This brings home the tragedy of Romo's career - and makes you really hope, some way, some how, it is not over for him.
For a decade Romo dragged a lifeless franchise as close as he could get it to the finish line.
After years of missed evaluations on talent and very little organizational direction they decided to invest in their most important asset, an aging all-pro QB. They got a legitimate weapon on the outside in the first round of the 2010 draft. Then, they selected an offensive lineman in the first round of the 2011 draft (a first for Jerry Jones), another in 2013 and again in the first round of the 2014 draft. They gave Romo something he never had: the best offensive line in football. And in 2016 they drafted him a superstar at running back.
If "all of the world is a stage," then Tony Romo is our tragic hero.
There is little doubt that the decision on who starts at quarterback was in the hands of the head coach.
Dallas Cowboys coach Jason Garrett has conversations with players all the time about their role and what is expected of them.
And while he acknowledged the talk he had with veteran quarterback Tony Romo was tougher because of the successes and personal relationship they have forged over the years, the tenor was same as with any player at any position.
He told Romo he didn't do anything to lose his job, but the decision to stick with rookie sensation Dak Prescott was in the best interest of the football team.
And that's the basis for all the decisions they make.
One thing that should not be in doubt is that the Cowboys are doing everything they can to maximize their chances of making this all work. Don't forget that Romo still has work to do getting ready in case he is needed.
So with Romo preparing to the backup to Dak Prescott Sunday against the Baltimore Ravens after missing the first nine games with a fractured bone in his back coach Jason Garrett has decided to alter the practice schedule to him some extra work.
One aspect of the quarterback situation that many have overlooked is that it is almost as wrenching for the owner as it is for the players.
One of the toughest things Indianapolis Colts owner Jim Irsay has had to stomach in his NFL tenure was watching quarterback Peyton Manning win another Super Bowl elsewhere. It was something that spawned an awkward verbal dance for Irsay over the past few years, as he struggled with the reality that Manning wouldn't retire as a Colt, and would wrap his career with a second Super Bowl ring that Irsay desperately wanted him to win in Indianapolis.
This is something that Dallas Cowboys owner Jerry Jones will grapple with if Tony Romo doesn't retire this offseason. And make no mistake, this is what some inside the organization are quietly hoping for - that if Romo finishes this season as a backup, he will choose to hang up his cleats rather than go elsewhere.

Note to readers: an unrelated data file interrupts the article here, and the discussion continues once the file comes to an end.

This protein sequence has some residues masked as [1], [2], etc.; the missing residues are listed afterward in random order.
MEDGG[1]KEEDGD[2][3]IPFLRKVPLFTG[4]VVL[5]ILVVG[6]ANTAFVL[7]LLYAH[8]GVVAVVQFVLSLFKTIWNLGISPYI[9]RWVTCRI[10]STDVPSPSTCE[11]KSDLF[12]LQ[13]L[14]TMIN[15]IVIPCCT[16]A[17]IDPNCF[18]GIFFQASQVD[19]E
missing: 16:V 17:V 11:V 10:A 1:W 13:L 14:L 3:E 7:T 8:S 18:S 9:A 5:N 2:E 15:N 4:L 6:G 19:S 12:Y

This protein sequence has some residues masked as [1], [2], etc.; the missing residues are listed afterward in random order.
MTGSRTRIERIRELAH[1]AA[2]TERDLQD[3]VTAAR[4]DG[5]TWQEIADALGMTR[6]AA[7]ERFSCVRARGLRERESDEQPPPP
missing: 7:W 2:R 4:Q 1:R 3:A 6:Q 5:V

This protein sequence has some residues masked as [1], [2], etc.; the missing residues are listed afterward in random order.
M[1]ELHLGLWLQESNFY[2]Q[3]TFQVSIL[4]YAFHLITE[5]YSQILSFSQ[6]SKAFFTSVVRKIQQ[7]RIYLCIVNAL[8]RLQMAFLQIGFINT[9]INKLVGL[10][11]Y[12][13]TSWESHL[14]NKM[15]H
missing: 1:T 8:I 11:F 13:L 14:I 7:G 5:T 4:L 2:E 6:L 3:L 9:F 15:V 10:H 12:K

For Jones, there is a brutal reality inside of the joy of seeing Dak Prescott flourish and grow. Jones loves Romo like a son. And seeing him potentially go elsewhere - maybe to the Denver Broncos - would be extremely difficult to take. Moreover, possibly seeing Romo win a Super Bowl with someone else, like DeMarcus Ware before him, would threaten to gut Jones emotionally.
Romo's powerful remarks proved he is an all-time great for the Cowboys. Dak Prescott's reaction shows he is a worthy heir to the king.
"This is our team. I said that two minutes ago and I'll say it again: This is our team," Prescott said. "Everybody plays a part in our success in what's happened and they'll play a part in the adversity that comes. The quarterback position always gets the blame and the credit, but if you look around and you watched the game Sunday, you see this is a true team and everybody's playing their part."
With Romo's statement on being the backup now, the speculation on him going to another team after this season is in full swing. The Denver Broncos are being mentioned frequently, but another team also is being brought up as a good fit.
The New York Jets currently have four quarterbacks on the roster. Two of them — an injured Geno Smith and an ineffective Ryan Fitzpatrick — likely won't be back next season. Second-year quarterback Bryce Petty earned his first start just this past week and didn't exactly light the world on fire in a 9-6 loss to the Rams. Petty completed 19 of 32 passes for 163 yards, one touchdown, and one interception. Christian Hackenberg, a rookie with raw ability, has yet to play.
However, the chance for two young quarterbacks to learn behind a veteran like Romo could interest the Jets, who have yet to find stability under center.
Meanwhile, there is other news to cover about the rest of the team, plus the team is focused on that game coming up against the Baltimore Ravens.
There's a lot of focus on the matchup between the Raven's defense and the Cowboys' running game. But the Cowboys' defense may have something to exploit Sunday.